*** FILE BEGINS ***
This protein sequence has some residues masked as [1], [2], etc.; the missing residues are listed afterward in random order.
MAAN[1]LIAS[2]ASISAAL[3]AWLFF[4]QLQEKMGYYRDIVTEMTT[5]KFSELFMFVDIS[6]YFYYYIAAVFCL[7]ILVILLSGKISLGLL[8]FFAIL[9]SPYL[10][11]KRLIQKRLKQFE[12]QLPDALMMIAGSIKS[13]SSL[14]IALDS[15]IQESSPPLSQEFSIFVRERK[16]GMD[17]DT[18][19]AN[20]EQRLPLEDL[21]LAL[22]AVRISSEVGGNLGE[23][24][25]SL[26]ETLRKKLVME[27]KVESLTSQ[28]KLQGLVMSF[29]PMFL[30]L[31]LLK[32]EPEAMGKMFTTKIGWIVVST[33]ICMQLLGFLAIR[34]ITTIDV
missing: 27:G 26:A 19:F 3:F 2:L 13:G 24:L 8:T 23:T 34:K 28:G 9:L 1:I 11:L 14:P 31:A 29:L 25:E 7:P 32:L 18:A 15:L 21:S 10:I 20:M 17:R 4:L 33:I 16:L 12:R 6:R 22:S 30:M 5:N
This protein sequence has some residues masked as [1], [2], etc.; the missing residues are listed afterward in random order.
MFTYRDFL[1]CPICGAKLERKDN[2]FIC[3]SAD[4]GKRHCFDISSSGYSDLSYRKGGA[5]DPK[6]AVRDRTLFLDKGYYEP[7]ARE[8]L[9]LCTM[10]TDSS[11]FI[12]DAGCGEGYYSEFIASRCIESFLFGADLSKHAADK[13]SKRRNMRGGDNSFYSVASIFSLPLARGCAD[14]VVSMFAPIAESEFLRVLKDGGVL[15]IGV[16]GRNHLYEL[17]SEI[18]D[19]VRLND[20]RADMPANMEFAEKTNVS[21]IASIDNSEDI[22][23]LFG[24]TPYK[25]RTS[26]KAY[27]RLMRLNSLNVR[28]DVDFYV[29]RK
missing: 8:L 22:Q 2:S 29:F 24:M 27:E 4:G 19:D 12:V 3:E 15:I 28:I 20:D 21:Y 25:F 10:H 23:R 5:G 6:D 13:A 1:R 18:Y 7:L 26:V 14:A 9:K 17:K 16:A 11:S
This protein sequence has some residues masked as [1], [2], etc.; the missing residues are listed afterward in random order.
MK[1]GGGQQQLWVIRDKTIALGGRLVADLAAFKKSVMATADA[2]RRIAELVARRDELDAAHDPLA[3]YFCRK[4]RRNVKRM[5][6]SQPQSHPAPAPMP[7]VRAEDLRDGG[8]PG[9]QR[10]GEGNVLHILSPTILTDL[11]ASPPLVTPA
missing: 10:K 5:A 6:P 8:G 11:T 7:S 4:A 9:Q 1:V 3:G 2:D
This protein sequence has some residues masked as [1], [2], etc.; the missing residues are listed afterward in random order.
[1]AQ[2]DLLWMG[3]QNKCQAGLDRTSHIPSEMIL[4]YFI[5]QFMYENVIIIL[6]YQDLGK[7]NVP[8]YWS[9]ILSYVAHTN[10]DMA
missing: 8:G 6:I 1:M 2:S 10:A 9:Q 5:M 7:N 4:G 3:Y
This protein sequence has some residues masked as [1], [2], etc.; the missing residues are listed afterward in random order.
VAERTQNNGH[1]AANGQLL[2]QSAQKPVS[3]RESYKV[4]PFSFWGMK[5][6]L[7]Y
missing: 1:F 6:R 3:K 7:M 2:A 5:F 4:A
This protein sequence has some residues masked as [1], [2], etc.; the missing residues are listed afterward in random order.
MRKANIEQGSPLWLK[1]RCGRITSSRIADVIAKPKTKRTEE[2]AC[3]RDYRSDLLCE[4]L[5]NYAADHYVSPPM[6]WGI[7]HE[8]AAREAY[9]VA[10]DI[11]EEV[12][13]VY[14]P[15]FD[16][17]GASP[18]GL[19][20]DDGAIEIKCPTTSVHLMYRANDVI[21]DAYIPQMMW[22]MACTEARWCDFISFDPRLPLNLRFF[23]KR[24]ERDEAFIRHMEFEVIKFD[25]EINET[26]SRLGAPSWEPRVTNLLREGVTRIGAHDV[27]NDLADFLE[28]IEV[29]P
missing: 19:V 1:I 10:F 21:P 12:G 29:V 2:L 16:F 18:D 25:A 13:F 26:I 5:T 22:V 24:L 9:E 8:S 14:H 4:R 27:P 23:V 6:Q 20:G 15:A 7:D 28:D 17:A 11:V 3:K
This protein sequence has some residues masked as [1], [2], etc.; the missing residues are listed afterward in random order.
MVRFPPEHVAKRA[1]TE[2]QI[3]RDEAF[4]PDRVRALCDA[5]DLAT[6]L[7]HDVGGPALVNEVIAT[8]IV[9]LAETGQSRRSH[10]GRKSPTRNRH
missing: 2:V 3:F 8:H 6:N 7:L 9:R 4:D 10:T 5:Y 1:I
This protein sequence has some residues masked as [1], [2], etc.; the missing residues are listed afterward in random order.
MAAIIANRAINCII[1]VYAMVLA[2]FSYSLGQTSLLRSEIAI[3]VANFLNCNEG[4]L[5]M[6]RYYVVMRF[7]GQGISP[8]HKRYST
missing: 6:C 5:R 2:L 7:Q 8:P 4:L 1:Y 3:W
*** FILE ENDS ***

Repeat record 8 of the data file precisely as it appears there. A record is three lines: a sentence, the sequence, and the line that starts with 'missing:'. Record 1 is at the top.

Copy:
This protein sequence has some residues masked as [1], [2], etc.; the missing residues are listed afterward in random order.
MAAIIANRAINCII[1]VYAMVLA[2]FSYSLGQTSLLRSEIAI[3]VANFLNCNEG[4]L[5]M[6]RYYVVMRF[7]GQGISP[8]HKRYST
missing: 6:C 5:R 2:L 7:Q 8:P 4:L 1:Y 3:W